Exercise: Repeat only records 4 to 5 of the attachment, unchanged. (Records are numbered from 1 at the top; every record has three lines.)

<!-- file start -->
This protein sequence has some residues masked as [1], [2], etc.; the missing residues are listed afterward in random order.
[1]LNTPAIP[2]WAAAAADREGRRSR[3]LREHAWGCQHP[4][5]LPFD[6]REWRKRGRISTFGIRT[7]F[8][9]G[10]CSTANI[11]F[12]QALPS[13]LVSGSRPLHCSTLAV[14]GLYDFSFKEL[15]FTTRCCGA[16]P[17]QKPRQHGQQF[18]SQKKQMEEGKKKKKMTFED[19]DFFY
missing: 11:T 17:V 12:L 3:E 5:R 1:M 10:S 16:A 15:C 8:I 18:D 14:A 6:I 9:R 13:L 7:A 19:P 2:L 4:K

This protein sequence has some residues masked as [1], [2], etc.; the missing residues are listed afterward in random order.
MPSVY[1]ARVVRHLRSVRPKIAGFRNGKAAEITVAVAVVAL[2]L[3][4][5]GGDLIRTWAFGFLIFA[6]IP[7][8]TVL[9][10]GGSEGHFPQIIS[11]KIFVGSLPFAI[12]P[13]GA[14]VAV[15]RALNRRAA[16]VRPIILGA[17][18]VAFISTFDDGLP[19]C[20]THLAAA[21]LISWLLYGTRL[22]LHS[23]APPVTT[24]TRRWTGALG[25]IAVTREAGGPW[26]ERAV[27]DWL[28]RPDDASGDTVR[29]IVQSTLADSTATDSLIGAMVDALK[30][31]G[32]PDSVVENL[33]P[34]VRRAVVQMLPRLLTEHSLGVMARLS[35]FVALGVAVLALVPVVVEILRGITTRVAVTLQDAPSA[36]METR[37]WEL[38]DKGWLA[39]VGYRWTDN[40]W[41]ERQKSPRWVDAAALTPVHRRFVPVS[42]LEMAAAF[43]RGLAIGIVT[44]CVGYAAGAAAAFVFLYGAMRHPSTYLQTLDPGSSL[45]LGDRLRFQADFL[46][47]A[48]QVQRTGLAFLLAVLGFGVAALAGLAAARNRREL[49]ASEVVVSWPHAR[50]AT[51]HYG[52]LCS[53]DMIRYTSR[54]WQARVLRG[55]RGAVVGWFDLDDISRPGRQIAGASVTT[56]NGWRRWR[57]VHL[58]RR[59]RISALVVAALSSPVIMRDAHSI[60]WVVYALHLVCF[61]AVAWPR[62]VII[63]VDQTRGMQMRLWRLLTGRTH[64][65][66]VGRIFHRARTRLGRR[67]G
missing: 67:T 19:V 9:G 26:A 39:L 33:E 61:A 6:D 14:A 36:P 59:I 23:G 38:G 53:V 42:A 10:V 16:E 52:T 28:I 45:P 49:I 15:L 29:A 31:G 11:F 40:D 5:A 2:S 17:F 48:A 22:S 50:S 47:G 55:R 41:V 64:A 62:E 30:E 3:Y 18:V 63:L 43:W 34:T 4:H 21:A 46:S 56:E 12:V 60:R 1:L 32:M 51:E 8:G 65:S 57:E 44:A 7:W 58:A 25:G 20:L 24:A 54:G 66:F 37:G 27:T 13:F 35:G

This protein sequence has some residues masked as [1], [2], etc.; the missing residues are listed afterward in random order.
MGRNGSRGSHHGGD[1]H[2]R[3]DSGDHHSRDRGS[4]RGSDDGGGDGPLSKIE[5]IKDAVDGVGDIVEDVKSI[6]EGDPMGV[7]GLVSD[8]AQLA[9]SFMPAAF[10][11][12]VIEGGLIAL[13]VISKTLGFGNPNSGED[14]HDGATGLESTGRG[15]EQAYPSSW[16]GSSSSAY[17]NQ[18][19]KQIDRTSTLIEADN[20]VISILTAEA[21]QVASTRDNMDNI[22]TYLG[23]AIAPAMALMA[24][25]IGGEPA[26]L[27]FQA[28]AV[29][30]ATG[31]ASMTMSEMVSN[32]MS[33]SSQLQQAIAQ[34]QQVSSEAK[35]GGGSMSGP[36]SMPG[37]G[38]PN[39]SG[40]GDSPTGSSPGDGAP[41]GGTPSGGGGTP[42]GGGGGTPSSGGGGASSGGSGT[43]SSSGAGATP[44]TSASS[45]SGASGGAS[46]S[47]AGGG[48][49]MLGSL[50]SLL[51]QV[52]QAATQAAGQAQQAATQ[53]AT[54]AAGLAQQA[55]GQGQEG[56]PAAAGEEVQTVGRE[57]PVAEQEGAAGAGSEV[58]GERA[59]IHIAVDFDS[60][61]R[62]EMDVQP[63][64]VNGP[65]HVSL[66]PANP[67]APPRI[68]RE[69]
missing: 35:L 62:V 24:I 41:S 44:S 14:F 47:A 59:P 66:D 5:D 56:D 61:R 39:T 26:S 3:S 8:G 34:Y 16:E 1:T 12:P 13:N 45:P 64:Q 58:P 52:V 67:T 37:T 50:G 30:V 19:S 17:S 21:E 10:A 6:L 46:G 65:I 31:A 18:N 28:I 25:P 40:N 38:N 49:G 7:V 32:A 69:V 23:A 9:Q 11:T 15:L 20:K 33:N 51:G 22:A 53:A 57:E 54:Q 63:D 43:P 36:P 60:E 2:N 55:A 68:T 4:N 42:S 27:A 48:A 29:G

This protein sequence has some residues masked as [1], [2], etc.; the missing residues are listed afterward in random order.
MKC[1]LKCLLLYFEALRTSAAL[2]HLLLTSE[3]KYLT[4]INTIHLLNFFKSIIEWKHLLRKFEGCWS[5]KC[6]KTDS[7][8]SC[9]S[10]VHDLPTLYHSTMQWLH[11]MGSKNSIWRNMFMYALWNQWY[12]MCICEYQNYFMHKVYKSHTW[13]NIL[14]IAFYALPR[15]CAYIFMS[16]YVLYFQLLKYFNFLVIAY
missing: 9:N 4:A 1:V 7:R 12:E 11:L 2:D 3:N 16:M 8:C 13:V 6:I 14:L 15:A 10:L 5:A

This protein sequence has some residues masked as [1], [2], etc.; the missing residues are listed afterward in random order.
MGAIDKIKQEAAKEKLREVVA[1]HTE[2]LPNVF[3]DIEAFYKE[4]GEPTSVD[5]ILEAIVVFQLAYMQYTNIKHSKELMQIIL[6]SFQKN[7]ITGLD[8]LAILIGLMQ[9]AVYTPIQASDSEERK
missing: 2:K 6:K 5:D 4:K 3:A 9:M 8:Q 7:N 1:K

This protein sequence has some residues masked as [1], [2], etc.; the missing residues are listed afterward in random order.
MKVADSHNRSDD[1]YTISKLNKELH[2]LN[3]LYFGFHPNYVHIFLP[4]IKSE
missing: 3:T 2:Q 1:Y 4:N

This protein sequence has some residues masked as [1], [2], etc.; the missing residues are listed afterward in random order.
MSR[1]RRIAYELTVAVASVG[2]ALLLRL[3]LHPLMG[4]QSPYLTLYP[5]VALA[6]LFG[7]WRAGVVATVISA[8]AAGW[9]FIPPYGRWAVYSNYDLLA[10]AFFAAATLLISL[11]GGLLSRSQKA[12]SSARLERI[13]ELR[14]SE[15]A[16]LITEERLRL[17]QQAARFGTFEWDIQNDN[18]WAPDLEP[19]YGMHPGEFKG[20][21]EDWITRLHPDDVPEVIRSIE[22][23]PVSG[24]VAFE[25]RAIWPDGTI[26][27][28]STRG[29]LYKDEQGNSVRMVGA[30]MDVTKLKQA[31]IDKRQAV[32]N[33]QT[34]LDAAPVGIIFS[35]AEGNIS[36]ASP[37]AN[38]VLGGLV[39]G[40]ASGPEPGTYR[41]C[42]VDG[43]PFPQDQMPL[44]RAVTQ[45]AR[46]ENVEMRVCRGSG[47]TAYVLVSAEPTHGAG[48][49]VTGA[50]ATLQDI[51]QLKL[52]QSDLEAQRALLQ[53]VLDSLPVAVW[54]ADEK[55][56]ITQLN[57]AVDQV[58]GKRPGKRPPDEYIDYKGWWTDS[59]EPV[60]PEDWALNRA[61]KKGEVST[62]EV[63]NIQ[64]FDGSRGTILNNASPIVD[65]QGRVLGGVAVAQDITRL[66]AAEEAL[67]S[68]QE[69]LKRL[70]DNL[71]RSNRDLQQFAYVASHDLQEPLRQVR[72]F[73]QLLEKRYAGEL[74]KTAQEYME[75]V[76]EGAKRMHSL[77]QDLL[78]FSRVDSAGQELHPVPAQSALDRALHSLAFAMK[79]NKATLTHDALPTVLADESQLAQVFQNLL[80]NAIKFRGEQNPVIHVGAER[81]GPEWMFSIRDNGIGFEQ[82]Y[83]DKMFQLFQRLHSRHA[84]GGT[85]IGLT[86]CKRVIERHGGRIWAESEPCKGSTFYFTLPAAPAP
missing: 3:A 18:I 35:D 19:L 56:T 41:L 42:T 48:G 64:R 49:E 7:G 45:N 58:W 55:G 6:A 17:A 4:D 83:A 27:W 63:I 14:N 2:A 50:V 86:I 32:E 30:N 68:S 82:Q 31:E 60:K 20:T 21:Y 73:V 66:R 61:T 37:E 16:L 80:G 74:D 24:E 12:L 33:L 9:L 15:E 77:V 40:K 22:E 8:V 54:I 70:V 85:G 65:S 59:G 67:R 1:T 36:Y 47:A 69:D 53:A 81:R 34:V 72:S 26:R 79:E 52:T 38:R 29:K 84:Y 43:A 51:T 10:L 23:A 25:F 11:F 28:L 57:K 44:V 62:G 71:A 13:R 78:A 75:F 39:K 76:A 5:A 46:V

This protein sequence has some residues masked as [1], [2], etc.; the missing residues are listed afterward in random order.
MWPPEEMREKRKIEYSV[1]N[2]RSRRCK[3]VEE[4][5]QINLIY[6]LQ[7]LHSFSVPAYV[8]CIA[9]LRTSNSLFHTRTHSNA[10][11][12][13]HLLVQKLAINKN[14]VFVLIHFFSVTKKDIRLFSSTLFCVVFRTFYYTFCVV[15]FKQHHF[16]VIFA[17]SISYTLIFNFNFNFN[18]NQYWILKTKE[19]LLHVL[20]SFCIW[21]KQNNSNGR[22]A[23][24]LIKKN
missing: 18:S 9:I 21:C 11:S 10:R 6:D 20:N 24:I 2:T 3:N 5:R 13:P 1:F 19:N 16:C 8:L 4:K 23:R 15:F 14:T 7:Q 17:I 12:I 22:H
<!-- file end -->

This protein sequence has some residues masked as [1], [2], etc.; the missing residues are listed afterward in random order.
MKC[1]LKCLLLYFEALRTSAAL[2]HLLLTSE[3]KYLT[4]INTIHLLNFFKSIIEWKHLLRKFEGCWS[5]KC[6]KTDS[7][8]SC[9]S[10]VHDLPTLYHSTMQWLH[11]MGSKNSIWRNMFMYALWNQWY[12]MCICEYQNYFMHKVYKSHTW[13]NIL[14]IAFYALPR[15]CAYIFMS[16]YVLYFQLLKYFNFLVIAY
missing: 9:N 4:A 1:V 7:R 12:E 11:L 2:D 3:N 16:M 8:C 13:V 6:I 14:L 15:A 10:L 5:A

This protein sequence has some residues masked as [1], [2], etc.; the missing residues are listed afterward in random order.
MGAIDKIKQEAAKEKLREVVA[1]HTE[2]LPNVF[3]DIEAFYKE[4]GEPTSVD[5]ILEAIVVFQLAYMQYTNIKHSKELMQIIL[6]SFQKN[7]ITGLD[8]LAILIGLMQ[9]AVYTPIQASDSEERK
missing: 2:K 6:K 5:D 4:K 3:A 9:M 8:Q 7:N 1:K